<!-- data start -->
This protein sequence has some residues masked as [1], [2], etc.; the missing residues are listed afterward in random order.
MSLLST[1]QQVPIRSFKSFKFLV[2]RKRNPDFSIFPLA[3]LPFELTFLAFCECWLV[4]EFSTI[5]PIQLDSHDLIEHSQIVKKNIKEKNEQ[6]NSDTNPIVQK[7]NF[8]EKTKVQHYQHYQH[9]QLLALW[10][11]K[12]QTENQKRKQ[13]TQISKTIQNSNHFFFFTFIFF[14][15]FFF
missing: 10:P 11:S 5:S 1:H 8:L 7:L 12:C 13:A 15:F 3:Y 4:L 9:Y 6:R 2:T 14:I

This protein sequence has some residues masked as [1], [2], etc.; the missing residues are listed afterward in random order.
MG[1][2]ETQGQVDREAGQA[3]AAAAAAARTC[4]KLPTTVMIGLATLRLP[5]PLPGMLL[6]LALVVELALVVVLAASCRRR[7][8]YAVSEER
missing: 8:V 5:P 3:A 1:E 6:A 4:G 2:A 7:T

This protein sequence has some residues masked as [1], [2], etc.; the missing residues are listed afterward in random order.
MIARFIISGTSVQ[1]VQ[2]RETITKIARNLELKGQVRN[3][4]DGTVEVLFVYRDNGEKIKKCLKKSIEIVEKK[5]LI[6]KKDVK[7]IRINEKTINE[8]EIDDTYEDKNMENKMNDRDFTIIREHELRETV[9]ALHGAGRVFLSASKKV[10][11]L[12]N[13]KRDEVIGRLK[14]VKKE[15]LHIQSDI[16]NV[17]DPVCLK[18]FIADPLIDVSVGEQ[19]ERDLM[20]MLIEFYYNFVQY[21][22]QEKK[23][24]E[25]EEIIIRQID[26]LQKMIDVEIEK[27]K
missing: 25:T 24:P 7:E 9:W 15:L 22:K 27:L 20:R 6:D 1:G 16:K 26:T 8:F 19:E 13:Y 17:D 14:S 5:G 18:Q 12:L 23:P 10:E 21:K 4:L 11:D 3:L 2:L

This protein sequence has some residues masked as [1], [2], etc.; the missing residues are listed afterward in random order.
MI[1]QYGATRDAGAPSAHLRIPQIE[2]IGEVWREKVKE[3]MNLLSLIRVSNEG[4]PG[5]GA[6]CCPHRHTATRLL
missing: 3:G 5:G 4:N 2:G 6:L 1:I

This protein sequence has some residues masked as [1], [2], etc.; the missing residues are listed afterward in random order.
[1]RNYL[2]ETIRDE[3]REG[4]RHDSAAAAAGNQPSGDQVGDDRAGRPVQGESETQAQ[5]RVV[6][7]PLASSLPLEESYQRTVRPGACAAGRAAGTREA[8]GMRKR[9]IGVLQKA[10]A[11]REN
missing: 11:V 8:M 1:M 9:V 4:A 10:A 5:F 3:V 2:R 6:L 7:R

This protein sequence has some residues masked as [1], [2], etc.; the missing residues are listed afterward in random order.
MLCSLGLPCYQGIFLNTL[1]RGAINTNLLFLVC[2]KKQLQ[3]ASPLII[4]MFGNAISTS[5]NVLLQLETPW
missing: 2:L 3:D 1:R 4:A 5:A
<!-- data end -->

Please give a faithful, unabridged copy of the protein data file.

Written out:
This protein sequence has some residues masked as [1], [2], etc.; the missing residues are listed afterward in random order.
MSLLST[1]QQVPIRSFKSFKFLV[2]RKRNPDFSIFPLA[3]LPFELTFLAFCECWLV[4]EFSTI[5]PIQLDSHDLIEHSQIVKKNIKEKNEQ[6]NSDTNPIVQK[7]NF[8]EKTKVQHYQHYQH[9]QLLALW[10][11]K[12]QTENQKRKQ[13]TQISKTIQNSNHFFFFTFIFF[14][15]FFF
missing: 10:P 11:S 5:S 1:H 8:L 7:L 12:C 13:A 15:F 3:Y 4:L 9:Y 6:R 2:T 14:I

This protein sequence has some residues masked as [1], [2], etc.; the missing residues are listed afterward in random order.
MG[1][2]ETQGQVDREAGQA[3]AAAAAAARTC[4]KLPTTVMIGLATLRLP[5]PLPGMLL[6]LALVVELALVVVLAASCRRR[7][8]YAVSEER
missing: 8:V 5:P 3:A 1:E 6:A 4:G 2:A 7:T

This protein sequence has some residues masked as [1], [2], etc.; the missing residues are listed afterward in random order.
MIARFIISGTSVQ[1]VQ[2]RETITKIARNLELKGQVRN[3][4]DGTVEVLFVYRDNGEKIKKCLKKSIEIVEKK[5]LI[6]KKDVK[7]IRINEKTINE[8]EIDDTYEDKNMENKMNDRDFTIIREHELRETV[9]ALHGAGRVFLSASKKV[10][11]L[12]N[13]KRDEVIGRLK[14]VKKE[15]LHIQSDI[16]NV[17]DPVCLK[18]FIADPLIDVSVGEQ[19]ERDLM[20]MLIEFYYNFVQY[21][22]QEKK[23][24]E[25]EEIIIRQID[26]LQKMIDVEIEK[27]K
missing: 25:T 24:P 7:E 9:W 15:L 22:K 27:L 20:R 6:D 1:G 16:K 26:T 8:F 19:E 13:Y 17:D 14:S 5:G 18:Q 12:L 23:P 10:E 21:K 4:L 11:D 3:L 2:L

This protein sequence has some residues masked as [1], [2], etc.; the missing residues are listed afterward in random order.
MI[1]QYGATRDAGAPSAHLRIPQIE[2]IGEVWREKVKE[3]MNLLSLIRVSNEG[4]PG[5]GA[6]CCPHRHTATRLL
missing: 3:G 5:G 4:N 2:G 6:L 1:I

This protein sequence has some residues masked as [1], [2], etc.; the missing residues are listed afterward in random order.
[1]RNYL[2]ETIRDE[3]REG[4]RHDSAAAAAGNQPSGDQVGDDRAGRPVQGESETQAQ[5]RVV[6][7]PLASSLPLEESYQRTVRPGACAAGRAAGTREA[8]GMRKR[9]IGVLQKA[10]A[11]REN
missing: 11:V 8:M 1:M 9:V 4:A 10:A 5:F 3:V 2:R 6:L 7:R

This protein sequence has some residues masked as [1], [2], etc.; the missing residues are listed afterward in random order.
MLCSLGLPCYQGIFLNTL[1]RGAINTNLLFLVC[2]KKQLQ[3]ASPLII[4]MFGNAISTS[5]NVLLQLETPW
missing: 2:L 3:D 1:R 4:A 5:A